Research Article: NLRC3 negatively regulates CD4+ T cells and impacts protective immunity during Mycobacterium tuberculosis infection

Date Published: August 22, 2018

Publisher: Public Library of Science

Author(s): Shengfeng Hu, Xialin Du, Yulan Huang, Yuling Fu, Yalong Yang, Xiaoxia Zhan, Wenting He, Qian Wen, Xinying Zhou, Chaoying Zhou, Xiao-Ping Zhong, Jiahui Yang, Wenjing Xiong, Ruining Wang, Yuchi Gao, Li Ma, David M. Lewinsohn.

http://doi.org/10.1371/journal.ppat.1007266

Abstract

NLRC3, a member of the NLR family, has been reported as a negative regulator of inflammatory signaling pathways in innate immune cells. However, the direct role of NLRC3 in modulation of CD4+ T-cell responses in infectious diseases has not been studied. In the present study, we showed that NLRC3 plays an intrinsic role by suppressing the CD4+ T cell phenotype in lung and spleen, including differentiation, activation, and proliferation. NLRC3 deficiency in CD4+ T cells enhanced the protective immune response against Mycobacterium tuberculosis infection. Finally, we demonstrated that NLRC3 deficiency promoted the activation, proliferation, and cytokine production of CD4+ T cells via negatively regulating the NF-κB and MEK-ERK signaling pathways. This study reveals a critical role of NLRC3 as a direct regulator of the adaptive immune response and its protective effects on immunity during M. tuberculosis infection. Our findings also suggested that NLRC3 serves as a potential target for therapeutic intervention against tuberculosis.

Partial Text

Nucleotide-binding oligomerization domain-like receptors (NLRs) belong to a large family of cytoplasmic sensors that act in response to host perturbation by infectious agents or cellular stress [1,2]. NLRs participate in a very diverse range of biological functions by regulating innate and acquired immune responses, and thus, contribute to immunity against infectious diseases. Some NLRs, such as NLRP3, NLRP7, and NLRC4, have been reported to promote the production of the proinflammatory cytokines, pro-IL-1β and pro-IL-18, via inflammasomes [3–5]. Other NLRs, such as NOD1, NOD2, NLRC5, and CIITA, are known to activate nuclear factor-κB (NF-κB), mitogen-activated protein kinases (MAPKs), and interferon (IFN) regulatory factors (IRFs) to stimulate innate immunity [6,7]. On the contrary, NLRP4, NLRP6, NLRP12, and NLRX1 have been demonstrated as negative regulators of inflammation [8–10]. In recent years, the roles of NLRs in regulating T cell responses have increasingly received research attention. Surprisingly, NLRP12 was found to act as a vital negative regulator of T-cell-mediated immunity and to influence NF-κB regulation and IL-4 production [11]. NOD1 and NOD2 promote the positive maturation of CD8 single-positive thymocytes in a thymocyte-intrinsic manner [12]. NLRP3 expression in CD4+ T cells was found to be required for completion of the inflammasome-mediated differentiation of T helper type 1 (Th1) and Th2 cells [13,14]. However, the exact roles of various NLR family members in regulating adaptive immune responses remain unclear.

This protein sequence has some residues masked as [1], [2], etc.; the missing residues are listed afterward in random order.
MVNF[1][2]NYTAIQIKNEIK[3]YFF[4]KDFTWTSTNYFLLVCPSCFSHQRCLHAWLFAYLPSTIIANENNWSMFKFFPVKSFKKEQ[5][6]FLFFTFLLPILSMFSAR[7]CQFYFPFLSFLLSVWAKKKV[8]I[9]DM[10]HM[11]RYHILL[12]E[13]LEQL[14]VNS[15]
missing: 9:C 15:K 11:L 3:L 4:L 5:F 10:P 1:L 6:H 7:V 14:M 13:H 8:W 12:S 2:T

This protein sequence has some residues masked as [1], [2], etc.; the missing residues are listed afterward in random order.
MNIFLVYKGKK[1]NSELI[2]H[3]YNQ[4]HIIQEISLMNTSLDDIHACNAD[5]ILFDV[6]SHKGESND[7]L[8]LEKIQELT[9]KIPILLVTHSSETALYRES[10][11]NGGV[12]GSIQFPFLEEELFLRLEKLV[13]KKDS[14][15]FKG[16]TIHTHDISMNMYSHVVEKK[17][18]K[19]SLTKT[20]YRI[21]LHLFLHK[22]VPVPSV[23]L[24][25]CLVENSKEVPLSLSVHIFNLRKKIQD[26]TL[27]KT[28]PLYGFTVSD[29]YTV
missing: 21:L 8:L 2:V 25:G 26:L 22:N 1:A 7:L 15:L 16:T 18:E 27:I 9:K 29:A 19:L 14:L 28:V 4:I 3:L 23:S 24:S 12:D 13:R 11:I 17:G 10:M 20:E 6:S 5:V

Accumulating evidence that NLRs play an intrinsic role in regulating T cell responses lymphoid tissues [11,13]. However, to our known, contribution for NLRs modulation of T-cell responses directly in infectious diseases has not been studied. In the present study, we focused on elucidating the roles of NLRC3 in shaping CD4+ T cell responses in vivo and in vitro, in particular during M. tuberculosis infection. We found that NLRC3 played an intrinsic role in regulating negatively CD4+ T cell responses in lungs and lymphoid tissues, including differentiation and proliferation, which in turn suppresses the innate immune responses and promotes M. tuberculosis survival.

 

Source:

http://doi.org/10.1371/journal.ppat.1007266

 

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